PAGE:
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Ratio Blog: Rockstar Update Print E-mail
Thursday, 30 September 2010
Time for a rockstar update, I think. Because this could indeed be the last stage of evolution, the one where pigs do finally fly: Right there in front of me, on the pages of the Financial Times, was Bob Geldof’s transmogrification from charity fund raiser to investment fund raiser: Together with two proper finance people, the Bobster aims to raise USD750m for his ‘8Mile’ Africa private equity fund. What next? He will get a haircut? Hell will freeze over?

I shouldn’t snipe because I have always argued that those rockstars should get their heads out of their charity tunnel vision on Africa and try to understand that, just like anywhere else, business happens here, too. And also invest rather than donate. My friend Miles – who has happily and profitably invested in sub-Saharan Africa for many years, thankyouverymuchwithchips – had this to say: ‘For twenty-five years he has enraged African businessman and made it difficult for them to attract investment by telling the world that Africa was a basket case. Now, ten years after Africa became one of the fastest growing and most promising regions of the world he has realised that investment, not charity, is what Africa needs. Those of us who have been making good returns for many years by investing there are delighted that he is joining us.’ Snap!

Obviously Mr Geldof wasn’t the first to discover African private equity – these days, you can’t set foot in any of the sleeker Nairobi bars without stumbling over a private equity person or two, common as muck really, and even all those ‘social investment’ people want to come and play with the pin-stripe suited big kids. It’s almost like microfinance: Must. Do. Something. About. Africa. But better late than never, I say.

Bono, the other hallowed saviour of the continent (‘What’s the difference between god and Bono? God doesn’t think he’s Bono’) is also a partner in a private equity fund, Elevation Partners. Their website says that they invest in the media and entertainment industry. Not in Africa, though, it seems – maybe Bono was too busy hitching lifts on Mo Ibrahim’s jet and just didn’t have the time to look at the exciting and award-winning start ups in Kenya’s tech industry. But it’s not as if he hadn’t tried his hand at Africa business at all:

Together with his wife Ali Hewson, he launched Edun, an ethical clothing company, in 2005. I stumbled over Ali Hewson and Edun recently when their efforts to have school children in Kibera design t-shirts - child labour, anyone? - were covered in a newspaper article. Since then, the census data have taken much of the poverty glamour off Kibera as it turned out that there are considerably fewer people than the always cited one million in Africa’s most notorious slum.

But back to Edun: The Wall Street Journal just helpfully pointed out that Edun, founded to do sustainable fashion and revive the apparel industry in Africa, had in fact just relocated most of its production to China. Now how did that happen? The authors say that despite its ambitious beginnings, Edun quickly ran into problems with low-quality and late production, and sales deteriorated. While initially hundreds of retailers had stored the brand, last year only 67 were left.

The WSJ article is a delight, full of most fantastic little gems. When production quality was unsatisfactory, the company once “hosted a party in the dark ... to draw attention away from the clothes.” Ali Hewson, the article cites her, was ‘‘naive’ about what it took to build a fashion brand: ‘We focused too much on the mission in the beginning.’”But my favourite is possibly this section: “Ms. Hewson says she considered pulling the plug; the couple consulted with friends like Jeffrey Sachs, the Columbia University economist, who encouraged them to stick with the project. "We felt if we failed it would be a double failure. We'd be saying, 'We can't do this,' and then other companies would go, 'Well, see? We've always known that,'" Ms. Hewson says.”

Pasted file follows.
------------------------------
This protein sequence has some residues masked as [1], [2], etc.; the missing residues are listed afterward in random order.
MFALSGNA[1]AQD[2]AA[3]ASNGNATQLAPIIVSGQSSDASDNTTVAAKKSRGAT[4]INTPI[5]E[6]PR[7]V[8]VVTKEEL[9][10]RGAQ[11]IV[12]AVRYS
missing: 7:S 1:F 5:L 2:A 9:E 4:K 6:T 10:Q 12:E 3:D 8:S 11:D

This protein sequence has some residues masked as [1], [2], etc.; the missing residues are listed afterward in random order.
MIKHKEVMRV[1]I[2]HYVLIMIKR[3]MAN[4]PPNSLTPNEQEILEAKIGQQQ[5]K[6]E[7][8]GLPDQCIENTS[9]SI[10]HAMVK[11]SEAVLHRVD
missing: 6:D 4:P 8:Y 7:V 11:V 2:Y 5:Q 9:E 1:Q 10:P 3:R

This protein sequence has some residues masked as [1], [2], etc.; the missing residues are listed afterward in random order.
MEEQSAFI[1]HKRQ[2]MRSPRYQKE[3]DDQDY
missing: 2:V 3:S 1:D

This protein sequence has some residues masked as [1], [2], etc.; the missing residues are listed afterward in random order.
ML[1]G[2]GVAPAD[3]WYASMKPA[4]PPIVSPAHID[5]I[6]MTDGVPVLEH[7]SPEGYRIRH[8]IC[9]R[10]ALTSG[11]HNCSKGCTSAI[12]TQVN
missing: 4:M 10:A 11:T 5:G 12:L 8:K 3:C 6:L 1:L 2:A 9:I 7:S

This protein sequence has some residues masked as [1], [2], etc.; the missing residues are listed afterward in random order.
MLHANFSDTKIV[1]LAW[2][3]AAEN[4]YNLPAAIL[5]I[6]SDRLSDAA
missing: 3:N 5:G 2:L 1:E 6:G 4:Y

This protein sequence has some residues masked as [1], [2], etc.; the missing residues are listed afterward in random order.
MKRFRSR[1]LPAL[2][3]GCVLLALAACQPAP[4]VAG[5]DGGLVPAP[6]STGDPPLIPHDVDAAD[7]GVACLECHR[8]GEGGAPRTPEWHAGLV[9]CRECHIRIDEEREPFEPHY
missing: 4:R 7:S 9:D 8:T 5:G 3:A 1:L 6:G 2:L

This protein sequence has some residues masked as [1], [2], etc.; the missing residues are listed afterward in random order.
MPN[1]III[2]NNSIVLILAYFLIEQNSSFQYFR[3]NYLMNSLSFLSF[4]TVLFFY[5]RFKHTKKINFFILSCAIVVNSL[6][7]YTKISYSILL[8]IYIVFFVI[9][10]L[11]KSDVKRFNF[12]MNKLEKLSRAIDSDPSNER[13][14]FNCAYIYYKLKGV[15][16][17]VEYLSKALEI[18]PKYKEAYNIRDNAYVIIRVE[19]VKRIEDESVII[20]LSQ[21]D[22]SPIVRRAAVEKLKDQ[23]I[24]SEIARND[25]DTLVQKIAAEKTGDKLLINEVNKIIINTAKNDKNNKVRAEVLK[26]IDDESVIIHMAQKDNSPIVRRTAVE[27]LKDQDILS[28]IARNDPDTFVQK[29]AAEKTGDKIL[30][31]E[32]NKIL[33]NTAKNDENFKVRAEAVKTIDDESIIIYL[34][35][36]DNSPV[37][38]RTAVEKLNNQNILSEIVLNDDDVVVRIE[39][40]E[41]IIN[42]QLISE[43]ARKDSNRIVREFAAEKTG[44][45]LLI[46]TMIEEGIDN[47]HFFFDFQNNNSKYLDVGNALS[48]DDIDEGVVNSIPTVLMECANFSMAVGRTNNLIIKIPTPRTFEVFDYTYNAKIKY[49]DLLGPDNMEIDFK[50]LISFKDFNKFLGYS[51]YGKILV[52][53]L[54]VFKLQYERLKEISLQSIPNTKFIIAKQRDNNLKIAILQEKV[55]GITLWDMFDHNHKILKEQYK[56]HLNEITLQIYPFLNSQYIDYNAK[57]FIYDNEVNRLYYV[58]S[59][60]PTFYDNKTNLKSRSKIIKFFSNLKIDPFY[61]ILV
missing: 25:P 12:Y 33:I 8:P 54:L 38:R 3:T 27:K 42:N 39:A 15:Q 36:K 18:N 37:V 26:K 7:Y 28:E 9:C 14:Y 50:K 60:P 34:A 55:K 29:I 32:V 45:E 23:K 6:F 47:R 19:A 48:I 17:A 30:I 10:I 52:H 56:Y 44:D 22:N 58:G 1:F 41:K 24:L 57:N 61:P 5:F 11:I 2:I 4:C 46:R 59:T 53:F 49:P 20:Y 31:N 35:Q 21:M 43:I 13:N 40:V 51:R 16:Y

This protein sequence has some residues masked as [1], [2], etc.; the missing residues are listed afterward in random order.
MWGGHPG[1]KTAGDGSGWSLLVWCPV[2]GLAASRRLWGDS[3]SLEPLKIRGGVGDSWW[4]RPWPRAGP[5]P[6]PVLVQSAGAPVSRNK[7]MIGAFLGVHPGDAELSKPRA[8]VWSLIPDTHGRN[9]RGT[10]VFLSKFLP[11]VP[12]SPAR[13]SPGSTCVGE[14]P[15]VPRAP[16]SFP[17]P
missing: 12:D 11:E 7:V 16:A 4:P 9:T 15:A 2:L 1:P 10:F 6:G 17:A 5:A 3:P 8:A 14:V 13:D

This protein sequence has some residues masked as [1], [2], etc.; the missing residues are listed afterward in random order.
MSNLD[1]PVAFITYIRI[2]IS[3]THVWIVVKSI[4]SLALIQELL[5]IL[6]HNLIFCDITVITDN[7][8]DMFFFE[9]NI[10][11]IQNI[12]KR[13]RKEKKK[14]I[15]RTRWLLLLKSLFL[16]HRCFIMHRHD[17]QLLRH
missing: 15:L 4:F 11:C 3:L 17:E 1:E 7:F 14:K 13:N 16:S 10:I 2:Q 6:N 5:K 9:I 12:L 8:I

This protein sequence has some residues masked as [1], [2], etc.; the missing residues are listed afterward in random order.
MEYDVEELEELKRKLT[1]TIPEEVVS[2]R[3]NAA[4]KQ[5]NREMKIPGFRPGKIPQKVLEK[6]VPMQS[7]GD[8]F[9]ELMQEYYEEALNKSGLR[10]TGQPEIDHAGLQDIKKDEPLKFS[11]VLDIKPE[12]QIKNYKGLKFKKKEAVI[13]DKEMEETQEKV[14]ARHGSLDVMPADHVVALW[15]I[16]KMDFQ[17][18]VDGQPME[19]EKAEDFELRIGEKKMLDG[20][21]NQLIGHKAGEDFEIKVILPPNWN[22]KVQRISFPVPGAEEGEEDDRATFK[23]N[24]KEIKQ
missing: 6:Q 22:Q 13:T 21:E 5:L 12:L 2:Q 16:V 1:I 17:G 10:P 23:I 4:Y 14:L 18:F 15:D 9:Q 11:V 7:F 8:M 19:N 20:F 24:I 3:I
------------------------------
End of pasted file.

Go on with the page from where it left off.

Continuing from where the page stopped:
No honey. This may come as a rude shock to you, but serious business doesn’t actually look towards Bono and wife for practical instruction and guidance on the apparel industry in Africa. And taking advice from Mr Sachs, the man who is practically incontinent in his demands for more aid: is that sensible strategy?

So let me recap: They had a nice idea with lots of fluff about organics and ethics and sustainability, but little concept of how to build a fashion brand as a business. And, I deduct from the article, were not hands-on enough to control the production process. They take advice from Jeffrey Sachs. This business would have failed anywhere in the world. But they think that it’s ok to just rock up in Africa with such a half-baked concept and expect to succeed? Because it says Africa on the tin? I can’t wait for the day when people buy goods and services not because they are, tug heartstrings, from Africa, but simply because they are really good. Manufacturing here isn’t easy, we all know that. But it’s possible. If you apply yourself to it.  

Edun has since sold 49% of the company to luxury conglomerate LVMH Moët Hennessy Louis Vuitton for about USD7.8m, and has hired a new CEO, Janice Sullivan. Ms Sullivan is quoted saying: "So you can see how this brand, in the wrong hands, could go haywire." Indeed. And Bono might want to stick to the dayjob: AltAssets write that Bono was recently named as the worst investor in the US by financial blog 24/7 Wall St, which refers to Elevation as “arguably the worst institutional fund of any size in the United States", which has made “an unprecedented string of disastrous investments which even bad luck could not explain".


Republished with kind permission by the Star.



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